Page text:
Yes! I Want My Non-Cognitive Skills to Be Improved: Perceptions on an ICT-Enabled Learning Journey




Non-cognitive skills, NCS, Assessment, Lifelong learning, Technology mediated learning, User perception


Non-cognitive skills (NCS) are important for personal development and enhancing employability. However, as related literature points out, designs for NCS development are challenged by their fidelity, complexity, technology pedagogy and content value, user-centricity and so forth. Thus, this study investigates on 1) how do individuals recognise their needs, challenges and motivations for improving NCS, and 2) how do they envision their individual roadmap towards NCS achievement. An exploratory strategy is followed in capturing the learners’ perceptions. Expected data were collected by a questionnaire aiming at a sample of 80 purposely selected employable adults, followed by interviews with 11 randomly selected individuals among the sample. The outcomes provided feedback towards optimising design concepts for an NCS learning environment. Consequently, the framework for NCS improvement must include components, in the order of importance, tools for assessment of NCS, premises for learning NCS, dynamic CV, and linking to the occupations of individual interests as envisioned by the respondents. The participants recognised the significance of NCS and that NCS contribute meaningfully to their personal and professional growth. As such, research efforts shall be invested in evaluating the methods and tools in a systematic user-centric process to determine their effectiveness and impact in lifelong learning.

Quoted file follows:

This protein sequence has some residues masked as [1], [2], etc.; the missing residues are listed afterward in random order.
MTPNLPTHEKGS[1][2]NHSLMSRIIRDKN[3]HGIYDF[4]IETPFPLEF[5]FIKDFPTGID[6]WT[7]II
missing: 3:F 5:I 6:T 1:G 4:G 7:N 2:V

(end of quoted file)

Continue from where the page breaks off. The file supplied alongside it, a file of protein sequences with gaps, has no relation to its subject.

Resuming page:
Author Biography

Thashmee Karunaratne, Stockholm University

Associate Professor, Department of Computer and Systems Sciences




How to Cite

Petritsopoulou, M., Karunaratne, T., & Glinos, M. (2021). Yes! I Want My Non-Cognitive Skills to Be Improved: Perceptions on an ICT-Enabled Learning Journey. International Journal of Emerging Technologies in Learning (iJET), 16(22), pp. 42–58.